Newswise — Cindy Ott, an associate professor of history and material culture at the University of Delaware, offers five facts on the pumpkin as the orange gourd makes its return for Halloween and dominates everything from our coffee selection to the Thanksgiving table.
When did the pumpkin become a symbol of Halloween? How did it become a fall staple? Are you really drinking pumpkin when you order a pumpkin spice latte? Ott has the answers.
She is an expert on American food and culture, environmental history, history and memory, material and visual culture and race and ethnicity studies.
Her first book, Pumpkin: The Curious History of an American Icon, published with William Cronon’s Weyerhaeuser Environmental Books at the University of Washington Press in 2012, uses this beloved vegetable in all its various guises, from the pie and the jack-o’-lantern to the affectionate term of endearment and the 1000-pound giants, to analyze Americans’ long-held and deeply felt veneration of nature and the small family farm and the impacts of those beliefs and traditions on rural communities.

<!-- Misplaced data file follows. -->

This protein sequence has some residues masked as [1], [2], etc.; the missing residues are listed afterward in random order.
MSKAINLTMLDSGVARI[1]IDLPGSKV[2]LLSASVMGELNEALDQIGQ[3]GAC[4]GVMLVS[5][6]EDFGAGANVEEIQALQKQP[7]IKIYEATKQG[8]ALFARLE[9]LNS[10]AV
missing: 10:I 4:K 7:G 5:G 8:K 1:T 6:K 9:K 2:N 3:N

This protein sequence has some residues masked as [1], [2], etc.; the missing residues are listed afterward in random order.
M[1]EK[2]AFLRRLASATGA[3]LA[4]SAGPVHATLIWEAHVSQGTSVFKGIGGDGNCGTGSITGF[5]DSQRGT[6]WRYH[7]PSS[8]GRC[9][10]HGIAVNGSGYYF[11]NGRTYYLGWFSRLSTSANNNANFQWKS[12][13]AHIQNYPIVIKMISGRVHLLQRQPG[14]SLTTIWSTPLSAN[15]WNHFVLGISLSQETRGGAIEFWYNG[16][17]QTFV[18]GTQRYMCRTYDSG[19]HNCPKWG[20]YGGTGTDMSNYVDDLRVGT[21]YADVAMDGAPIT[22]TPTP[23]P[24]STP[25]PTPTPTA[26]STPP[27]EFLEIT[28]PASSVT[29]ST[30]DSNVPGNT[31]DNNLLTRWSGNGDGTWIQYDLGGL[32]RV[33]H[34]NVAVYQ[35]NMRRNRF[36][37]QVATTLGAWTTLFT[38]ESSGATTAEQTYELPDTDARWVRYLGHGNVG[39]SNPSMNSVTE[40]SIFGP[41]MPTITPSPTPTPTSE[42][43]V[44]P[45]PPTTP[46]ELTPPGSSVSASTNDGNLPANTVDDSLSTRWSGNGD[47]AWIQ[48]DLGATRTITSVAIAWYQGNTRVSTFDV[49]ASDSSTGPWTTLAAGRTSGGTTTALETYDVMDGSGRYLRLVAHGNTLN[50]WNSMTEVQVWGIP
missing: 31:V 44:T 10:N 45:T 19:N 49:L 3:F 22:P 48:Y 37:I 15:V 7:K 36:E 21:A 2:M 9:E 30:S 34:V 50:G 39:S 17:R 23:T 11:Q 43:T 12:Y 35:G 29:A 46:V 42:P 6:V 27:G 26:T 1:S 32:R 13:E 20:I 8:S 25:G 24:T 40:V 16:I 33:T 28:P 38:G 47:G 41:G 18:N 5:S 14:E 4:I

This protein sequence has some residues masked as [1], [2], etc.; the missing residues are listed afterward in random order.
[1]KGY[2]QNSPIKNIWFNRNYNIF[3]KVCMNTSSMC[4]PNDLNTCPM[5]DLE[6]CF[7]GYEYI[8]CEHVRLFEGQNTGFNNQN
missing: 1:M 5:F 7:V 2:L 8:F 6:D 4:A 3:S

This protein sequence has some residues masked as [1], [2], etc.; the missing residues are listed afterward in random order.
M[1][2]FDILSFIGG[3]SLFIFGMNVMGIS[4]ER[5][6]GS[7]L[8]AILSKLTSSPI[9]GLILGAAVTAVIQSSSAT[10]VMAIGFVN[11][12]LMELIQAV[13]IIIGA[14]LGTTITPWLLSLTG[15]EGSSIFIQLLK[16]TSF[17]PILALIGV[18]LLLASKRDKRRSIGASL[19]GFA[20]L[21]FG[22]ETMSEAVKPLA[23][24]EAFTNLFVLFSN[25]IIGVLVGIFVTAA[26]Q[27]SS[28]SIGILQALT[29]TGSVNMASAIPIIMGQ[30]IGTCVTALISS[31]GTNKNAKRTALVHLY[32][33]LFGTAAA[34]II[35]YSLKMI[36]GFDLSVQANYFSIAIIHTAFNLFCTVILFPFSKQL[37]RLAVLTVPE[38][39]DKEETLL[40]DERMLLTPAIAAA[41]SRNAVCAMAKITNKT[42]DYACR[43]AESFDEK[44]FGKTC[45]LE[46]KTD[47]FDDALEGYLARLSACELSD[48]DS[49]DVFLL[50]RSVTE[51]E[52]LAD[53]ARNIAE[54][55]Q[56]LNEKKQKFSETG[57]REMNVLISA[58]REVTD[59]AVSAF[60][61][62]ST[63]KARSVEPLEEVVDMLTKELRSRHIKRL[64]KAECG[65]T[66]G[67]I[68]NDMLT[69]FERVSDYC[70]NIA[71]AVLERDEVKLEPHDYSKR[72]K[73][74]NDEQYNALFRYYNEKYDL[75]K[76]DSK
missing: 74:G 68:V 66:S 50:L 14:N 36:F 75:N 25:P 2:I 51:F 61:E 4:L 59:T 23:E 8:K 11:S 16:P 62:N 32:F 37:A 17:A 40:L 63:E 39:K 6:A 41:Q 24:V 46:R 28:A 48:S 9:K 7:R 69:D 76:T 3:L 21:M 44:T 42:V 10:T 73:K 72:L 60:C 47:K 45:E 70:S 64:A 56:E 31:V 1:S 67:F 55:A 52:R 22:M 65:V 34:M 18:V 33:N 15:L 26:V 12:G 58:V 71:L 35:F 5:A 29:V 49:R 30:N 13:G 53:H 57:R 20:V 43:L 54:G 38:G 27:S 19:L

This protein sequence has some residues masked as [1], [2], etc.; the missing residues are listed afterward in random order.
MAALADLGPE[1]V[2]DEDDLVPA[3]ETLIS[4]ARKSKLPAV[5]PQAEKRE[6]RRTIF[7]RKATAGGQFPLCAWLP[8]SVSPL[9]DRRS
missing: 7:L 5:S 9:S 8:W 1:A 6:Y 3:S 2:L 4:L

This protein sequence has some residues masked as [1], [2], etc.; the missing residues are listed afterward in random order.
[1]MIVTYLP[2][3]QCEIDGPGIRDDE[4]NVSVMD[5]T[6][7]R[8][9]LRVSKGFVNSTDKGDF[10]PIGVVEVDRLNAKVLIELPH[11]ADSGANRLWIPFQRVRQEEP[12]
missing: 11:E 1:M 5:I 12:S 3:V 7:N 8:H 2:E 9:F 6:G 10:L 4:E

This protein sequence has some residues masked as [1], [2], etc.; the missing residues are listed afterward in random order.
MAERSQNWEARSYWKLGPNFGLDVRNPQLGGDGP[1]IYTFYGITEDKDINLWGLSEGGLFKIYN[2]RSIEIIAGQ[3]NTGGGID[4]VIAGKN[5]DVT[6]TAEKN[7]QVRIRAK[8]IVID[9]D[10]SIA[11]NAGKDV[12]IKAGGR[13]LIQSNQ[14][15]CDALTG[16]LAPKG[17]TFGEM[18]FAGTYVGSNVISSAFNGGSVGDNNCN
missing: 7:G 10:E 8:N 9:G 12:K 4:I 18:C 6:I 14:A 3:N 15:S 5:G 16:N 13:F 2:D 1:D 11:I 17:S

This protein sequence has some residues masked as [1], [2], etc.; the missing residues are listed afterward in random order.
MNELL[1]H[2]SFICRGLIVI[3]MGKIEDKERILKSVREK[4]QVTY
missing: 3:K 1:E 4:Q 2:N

To set up an interview, contact Peter Bothum at 831-1418 or email@example.com.